The board of e-commerce major Snapdeal is believed to have discussed a possible sale of the company at a meeting on Tuesday wherein its Japanese investor Softbank also appointed its second director in the e-tailer.
While the company did not disclose the details of the meeting, sources said the board on Tuesday met to discuss the proposal for sale of the company, among other issues.
When asked if the board discussed/finalised matters related to stake sale and fresh fund raising, a Snapdeal spokesperson said: "There are no decisions in this regard".
SoftBank is the largest shareholder in Snapdeal. There have been reports that the Japanese investor is pushing for sale of the struggling e-tailer to bigger rival Flipkart.
SoftBank has strengthened its position on the board of the country's third largest online marketplace by appointing Lydia Bly Jett as additional director.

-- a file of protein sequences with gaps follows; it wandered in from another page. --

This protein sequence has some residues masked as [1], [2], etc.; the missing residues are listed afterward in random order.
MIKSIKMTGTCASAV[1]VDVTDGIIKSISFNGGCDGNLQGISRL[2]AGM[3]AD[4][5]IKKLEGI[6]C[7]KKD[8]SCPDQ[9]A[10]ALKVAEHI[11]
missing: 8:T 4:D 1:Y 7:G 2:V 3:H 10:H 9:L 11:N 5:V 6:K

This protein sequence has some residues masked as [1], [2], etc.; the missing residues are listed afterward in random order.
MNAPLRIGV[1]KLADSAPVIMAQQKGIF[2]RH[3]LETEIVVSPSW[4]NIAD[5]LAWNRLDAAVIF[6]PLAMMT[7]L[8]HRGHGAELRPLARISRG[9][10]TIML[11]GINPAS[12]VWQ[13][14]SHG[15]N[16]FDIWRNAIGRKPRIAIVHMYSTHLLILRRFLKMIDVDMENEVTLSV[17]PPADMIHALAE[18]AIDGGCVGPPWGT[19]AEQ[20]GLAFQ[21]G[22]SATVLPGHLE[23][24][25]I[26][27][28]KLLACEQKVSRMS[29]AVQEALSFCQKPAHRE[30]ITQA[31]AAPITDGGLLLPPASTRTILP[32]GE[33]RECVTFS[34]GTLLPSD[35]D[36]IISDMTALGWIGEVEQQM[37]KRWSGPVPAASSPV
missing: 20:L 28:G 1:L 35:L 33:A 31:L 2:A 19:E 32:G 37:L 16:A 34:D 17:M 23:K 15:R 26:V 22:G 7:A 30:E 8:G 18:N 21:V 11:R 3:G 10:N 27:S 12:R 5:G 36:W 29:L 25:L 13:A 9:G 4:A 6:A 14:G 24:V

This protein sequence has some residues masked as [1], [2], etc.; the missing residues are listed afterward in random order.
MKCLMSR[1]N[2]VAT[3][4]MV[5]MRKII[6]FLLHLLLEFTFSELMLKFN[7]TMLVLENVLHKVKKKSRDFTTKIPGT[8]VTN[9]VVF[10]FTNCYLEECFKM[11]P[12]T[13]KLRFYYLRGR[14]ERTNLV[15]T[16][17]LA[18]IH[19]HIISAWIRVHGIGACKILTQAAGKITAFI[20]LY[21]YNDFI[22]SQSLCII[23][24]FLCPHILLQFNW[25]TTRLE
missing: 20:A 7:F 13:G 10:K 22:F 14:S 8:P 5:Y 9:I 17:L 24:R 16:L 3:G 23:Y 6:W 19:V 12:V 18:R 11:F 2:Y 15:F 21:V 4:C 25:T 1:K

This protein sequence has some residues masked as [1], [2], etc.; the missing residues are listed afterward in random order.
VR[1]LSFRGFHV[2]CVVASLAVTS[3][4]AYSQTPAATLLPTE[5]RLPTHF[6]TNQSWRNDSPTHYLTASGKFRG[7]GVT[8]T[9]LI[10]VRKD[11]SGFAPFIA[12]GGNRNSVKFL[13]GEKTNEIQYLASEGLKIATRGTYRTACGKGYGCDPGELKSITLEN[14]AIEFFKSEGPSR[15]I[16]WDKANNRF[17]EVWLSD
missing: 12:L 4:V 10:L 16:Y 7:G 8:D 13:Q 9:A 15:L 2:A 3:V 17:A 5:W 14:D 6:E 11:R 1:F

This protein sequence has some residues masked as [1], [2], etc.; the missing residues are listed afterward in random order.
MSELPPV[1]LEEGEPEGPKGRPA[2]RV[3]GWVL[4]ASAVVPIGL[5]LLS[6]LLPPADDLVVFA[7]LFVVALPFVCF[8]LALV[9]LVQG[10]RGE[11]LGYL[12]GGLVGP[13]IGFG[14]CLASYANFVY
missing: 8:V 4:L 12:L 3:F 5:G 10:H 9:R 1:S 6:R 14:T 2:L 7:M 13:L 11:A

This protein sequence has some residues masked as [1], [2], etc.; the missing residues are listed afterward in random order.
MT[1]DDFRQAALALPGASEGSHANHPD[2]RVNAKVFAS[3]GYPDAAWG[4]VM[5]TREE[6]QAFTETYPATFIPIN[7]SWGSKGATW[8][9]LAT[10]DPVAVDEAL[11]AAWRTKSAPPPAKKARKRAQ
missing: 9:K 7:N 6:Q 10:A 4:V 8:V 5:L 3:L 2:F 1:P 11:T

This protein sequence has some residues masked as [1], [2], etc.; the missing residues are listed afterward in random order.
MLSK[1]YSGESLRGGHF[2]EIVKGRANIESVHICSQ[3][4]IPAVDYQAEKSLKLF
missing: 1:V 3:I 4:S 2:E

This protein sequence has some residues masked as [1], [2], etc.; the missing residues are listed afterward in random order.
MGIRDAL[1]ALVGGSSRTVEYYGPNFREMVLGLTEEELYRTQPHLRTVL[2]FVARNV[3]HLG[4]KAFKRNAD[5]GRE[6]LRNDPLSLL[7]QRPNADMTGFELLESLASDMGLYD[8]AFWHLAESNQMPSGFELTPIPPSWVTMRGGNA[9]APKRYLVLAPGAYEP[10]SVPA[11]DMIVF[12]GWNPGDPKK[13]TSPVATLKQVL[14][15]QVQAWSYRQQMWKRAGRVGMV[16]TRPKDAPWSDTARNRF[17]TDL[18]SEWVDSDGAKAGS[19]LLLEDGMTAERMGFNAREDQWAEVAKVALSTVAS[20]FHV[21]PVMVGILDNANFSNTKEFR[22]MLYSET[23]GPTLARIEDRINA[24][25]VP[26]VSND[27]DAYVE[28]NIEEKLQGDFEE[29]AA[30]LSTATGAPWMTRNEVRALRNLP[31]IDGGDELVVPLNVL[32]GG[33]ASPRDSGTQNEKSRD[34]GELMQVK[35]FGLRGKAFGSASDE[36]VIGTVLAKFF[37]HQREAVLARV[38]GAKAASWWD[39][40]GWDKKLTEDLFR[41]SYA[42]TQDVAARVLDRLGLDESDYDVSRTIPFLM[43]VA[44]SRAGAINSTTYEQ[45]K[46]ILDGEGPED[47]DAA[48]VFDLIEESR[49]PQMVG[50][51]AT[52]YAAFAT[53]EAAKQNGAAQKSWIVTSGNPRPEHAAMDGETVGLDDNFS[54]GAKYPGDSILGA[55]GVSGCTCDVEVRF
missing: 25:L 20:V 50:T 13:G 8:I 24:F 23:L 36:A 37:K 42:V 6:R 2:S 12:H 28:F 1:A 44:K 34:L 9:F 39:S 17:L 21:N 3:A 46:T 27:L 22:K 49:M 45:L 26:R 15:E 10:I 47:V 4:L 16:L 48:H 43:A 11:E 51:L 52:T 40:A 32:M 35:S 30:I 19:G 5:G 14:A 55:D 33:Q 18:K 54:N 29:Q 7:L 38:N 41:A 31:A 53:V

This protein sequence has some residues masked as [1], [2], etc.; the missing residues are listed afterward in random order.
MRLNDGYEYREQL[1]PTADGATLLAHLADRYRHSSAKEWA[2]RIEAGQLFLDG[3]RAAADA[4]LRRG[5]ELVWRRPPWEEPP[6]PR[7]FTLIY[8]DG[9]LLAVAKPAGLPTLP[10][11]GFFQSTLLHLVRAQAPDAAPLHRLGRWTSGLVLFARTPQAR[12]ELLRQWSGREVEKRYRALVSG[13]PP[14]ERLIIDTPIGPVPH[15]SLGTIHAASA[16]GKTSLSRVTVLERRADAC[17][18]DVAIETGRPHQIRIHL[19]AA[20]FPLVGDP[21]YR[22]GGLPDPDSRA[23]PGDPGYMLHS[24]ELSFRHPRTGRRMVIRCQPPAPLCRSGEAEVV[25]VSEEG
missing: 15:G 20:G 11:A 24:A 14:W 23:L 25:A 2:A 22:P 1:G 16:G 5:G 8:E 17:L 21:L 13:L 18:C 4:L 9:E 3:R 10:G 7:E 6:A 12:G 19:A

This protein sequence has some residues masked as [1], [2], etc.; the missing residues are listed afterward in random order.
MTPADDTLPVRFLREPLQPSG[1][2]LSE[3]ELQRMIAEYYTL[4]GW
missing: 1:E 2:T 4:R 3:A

As per the filings made to the Registrar of Companies, Jett has been appointed as additional director on the board of Jasper Infotech, which owns and operates online marketplace Snapdeal.
She is the second executive from Softbank to be appointed on the Snapdeal's board after Kabir Misra, who was brought in last month.
Both, Misra and Jett's appointments come after the resignation of Jonathan Bullock, chief operating officer at SoftBank, from the board of Snapdeal in February this year.
Snapdeal's seven-member board includes representation from investors SoftBank, Kalaari Capital and Nexus Venture Partners, as well as co-founders Kunal Bahl and Rohit Bansal.
Bharti Enterprises vice-chairman Akhil Gupta is an independent director on its board.
SoftBank had first led a USD 627 million financing round in Snapdeal in 2014.
Early investors -- Nexus Venture Partners and Kalaari Capital -- hold one seat each on the company board. According to reports, these two have been at loggerheads with Softbank on Snapdeal's valuation.
The e-tailer company, which competes with US-based Amazon and Tiger Global-backed Flipkart, has been looking at raising fresh funds to tide over its cash crunch. Over the last few months, it has trimmed its workforce significantly and has shut down non-core businesses.